Science News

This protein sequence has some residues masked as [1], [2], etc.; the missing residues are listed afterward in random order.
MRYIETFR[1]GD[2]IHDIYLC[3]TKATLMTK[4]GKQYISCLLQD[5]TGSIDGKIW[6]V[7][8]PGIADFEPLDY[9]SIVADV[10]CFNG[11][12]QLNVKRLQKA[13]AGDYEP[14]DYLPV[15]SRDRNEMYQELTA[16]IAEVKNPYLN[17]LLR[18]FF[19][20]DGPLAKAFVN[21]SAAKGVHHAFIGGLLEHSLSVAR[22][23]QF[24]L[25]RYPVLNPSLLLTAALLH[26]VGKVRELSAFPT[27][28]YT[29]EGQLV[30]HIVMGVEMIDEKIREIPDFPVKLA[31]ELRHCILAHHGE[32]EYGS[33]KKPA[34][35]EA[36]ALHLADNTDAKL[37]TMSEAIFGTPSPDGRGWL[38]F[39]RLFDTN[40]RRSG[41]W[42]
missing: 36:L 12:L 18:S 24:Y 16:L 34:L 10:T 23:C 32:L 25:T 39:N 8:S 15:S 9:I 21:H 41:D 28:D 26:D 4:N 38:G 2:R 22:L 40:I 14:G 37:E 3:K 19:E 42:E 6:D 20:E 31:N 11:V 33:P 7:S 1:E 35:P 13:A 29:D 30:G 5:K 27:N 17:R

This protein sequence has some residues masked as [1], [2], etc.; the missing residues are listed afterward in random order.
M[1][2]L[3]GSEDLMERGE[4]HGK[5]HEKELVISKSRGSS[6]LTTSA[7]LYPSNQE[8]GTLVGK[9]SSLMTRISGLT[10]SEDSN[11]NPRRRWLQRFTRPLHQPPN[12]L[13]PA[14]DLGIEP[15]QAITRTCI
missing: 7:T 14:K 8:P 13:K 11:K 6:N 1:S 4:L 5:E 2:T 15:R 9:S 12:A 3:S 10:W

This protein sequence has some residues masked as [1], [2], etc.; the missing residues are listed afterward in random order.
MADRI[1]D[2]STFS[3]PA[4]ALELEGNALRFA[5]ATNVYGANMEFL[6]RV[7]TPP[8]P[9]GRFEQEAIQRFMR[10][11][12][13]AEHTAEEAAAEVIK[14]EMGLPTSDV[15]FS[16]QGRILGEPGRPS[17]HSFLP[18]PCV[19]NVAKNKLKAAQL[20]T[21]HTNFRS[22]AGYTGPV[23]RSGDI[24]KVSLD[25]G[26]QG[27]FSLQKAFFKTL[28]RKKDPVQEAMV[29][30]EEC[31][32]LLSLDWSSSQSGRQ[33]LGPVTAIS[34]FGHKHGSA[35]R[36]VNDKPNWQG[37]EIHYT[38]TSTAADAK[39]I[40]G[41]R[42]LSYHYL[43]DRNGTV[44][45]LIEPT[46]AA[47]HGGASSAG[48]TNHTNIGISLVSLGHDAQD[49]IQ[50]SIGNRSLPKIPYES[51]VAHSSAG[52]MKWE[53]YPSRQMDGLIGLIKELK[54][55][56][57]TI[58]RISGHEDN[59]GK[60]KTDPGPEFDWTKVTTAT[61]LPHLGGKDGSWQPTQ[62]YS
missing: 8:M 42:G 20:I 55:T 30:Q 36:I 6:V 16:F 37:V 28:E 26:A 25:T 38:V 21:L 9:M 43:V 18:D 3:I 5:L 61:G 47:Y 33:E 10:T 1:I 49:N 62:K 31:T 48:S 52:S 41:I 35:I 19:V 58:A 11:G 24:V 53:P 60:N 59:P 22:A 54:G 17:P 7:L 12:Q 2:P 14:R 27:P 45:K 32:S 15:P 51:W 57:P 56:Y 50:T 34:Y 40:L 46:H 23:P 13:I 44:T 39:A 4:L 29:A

The origin of the tin used in the Bronze Age has long been one of the greatest enigmas in archaeological research. Now researchers from Heidelberg University and the Curt Engelhorn Centre for Archaeometry in Mannheim have solved part of the puzzle. Using methods of the natural sciences, they examined the tin from the second millennium BCE found at archaeological sites in Israel, Turkey, and Greece. They were able to prove that this tin in the form of ingots does not come from Central Asia, as previously assumed, but from tin deposits in Europe. The findings are proof that even in the Bronze Age, complex and far-reaching trade routes must have existed between Europe and the Eastern Mediterranean. Highly appreciated raw materials like tin as well as amber, glass, and copper were the driving forces of this early international trade network.
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